In her false claims of being a Jamaican, the late TV psychic Miss Cleo helped to spread the belief that Obeah and Voodoo are mainstay practices in Jamaican culture. It’s true that there are historical connections with these spiritual practices from our African descendants. And while there are both practitioners and staunch believers in present day Jamaica, we are by no means walking around casting evil spirits out of people. In fact, being a Christian majority nation, many Jamaicans believe that Obeah and Voodoo are against their religion and strongly protest it.

All Jamaicans are black.
Even today, many foreigners are still shocked when they meet a Jamaican who does not fit the stereotype of a black, wooly haired person. While more than 90% of Jamaicans are black, the rest are of European, Indian and Chinese descent. There are many Jamaicans who are mixed with different races as well as communities where almost the entire population is made up of European descendants such as German Town in Westmoreland. Our motto ‘Out of Many One People’ fully embraces and celebrates our diversity as a people united no matter our heritage.

Jamaicans don’t speak English.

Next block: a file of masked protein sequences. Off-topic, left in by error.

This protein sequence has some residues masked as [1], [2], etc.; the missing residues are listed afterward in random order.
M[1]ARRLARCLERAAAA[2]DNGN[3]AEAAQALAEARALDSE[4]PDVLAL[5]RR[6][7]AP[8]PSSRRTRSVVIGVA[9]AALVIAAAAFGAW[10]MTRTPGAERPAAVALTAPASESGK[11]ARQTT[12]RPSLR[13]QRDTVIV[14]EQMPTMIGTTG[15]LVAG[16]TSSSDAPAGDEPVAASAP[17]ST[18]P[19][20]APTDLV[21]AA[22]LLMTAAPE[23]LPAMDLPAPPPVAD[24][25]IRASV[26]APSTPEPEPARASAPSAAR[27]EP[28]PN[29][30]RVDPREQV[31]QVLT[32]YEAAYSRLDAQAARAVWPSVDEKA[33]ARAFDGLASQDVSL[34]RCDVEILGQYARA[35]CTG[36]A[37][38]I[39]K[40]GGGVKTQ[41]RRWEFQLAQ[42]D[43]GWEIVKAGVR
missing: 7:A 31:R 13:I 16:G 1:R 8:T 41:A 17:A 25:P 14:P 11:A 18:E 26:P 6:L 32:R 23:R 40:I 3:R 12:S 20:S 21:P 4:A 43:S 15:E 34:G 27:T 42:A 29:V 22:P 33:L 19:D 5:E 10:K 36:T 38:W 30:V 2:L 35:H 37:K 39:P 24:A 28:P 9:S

Again, in the age where access to information is so widespread, it is amazing that people don’t know that Jamaicans speak English. True, our use of the Jamaican patois language is widespread and is the preferred choice for our artistic expressions in music and drama. However, English is our official language and most Jamaicans are bilingual. Even those who are not perfect English speakers can certainly understand when English is spoken to them. Jamaican patois is a colourful mix of English, Spanish, Welsh and several African languages, and is a great way to exclude a foreigner from the conversation. However, while it has heavy English tones, Jamaican patois should not be confused with the English language which is what we use for official business.

Jamaicans are poor.
There is no denying that our economy needs help. But the fact remains that even developed countries are facing the similar economic crises like Jamaica. There are rich, poor and middle class in every country. And while there are communities in Jamaica where the majority of residents live below the poverty line, this is not the case for most Jamaicans. A drive around Jamaica will quickly reveal that those spectacular mansions are certainly not inhabited by the country’s poor. In addition to the rich class, there is a sizeable middle class, many of whom worked hard to lift themselves and their families out of poverty. They are very proud of their achievements and their ability to provide for their families despite the odds being against them.

Stereotyping robs you of the ability to get to know a person’s true nature and discover possible similarities with your own culture. Jamaicans are a warm people with an exciting culture that they are always willing to share with the world. Though you may encounter Jamaicans who fit the stereotypical descriptions perfectly, you miss the opportunity to learn something new if you assume that everyone is the same.

Photo Credit – Instagram | @aregawiproductions

About the author

Denise Clarke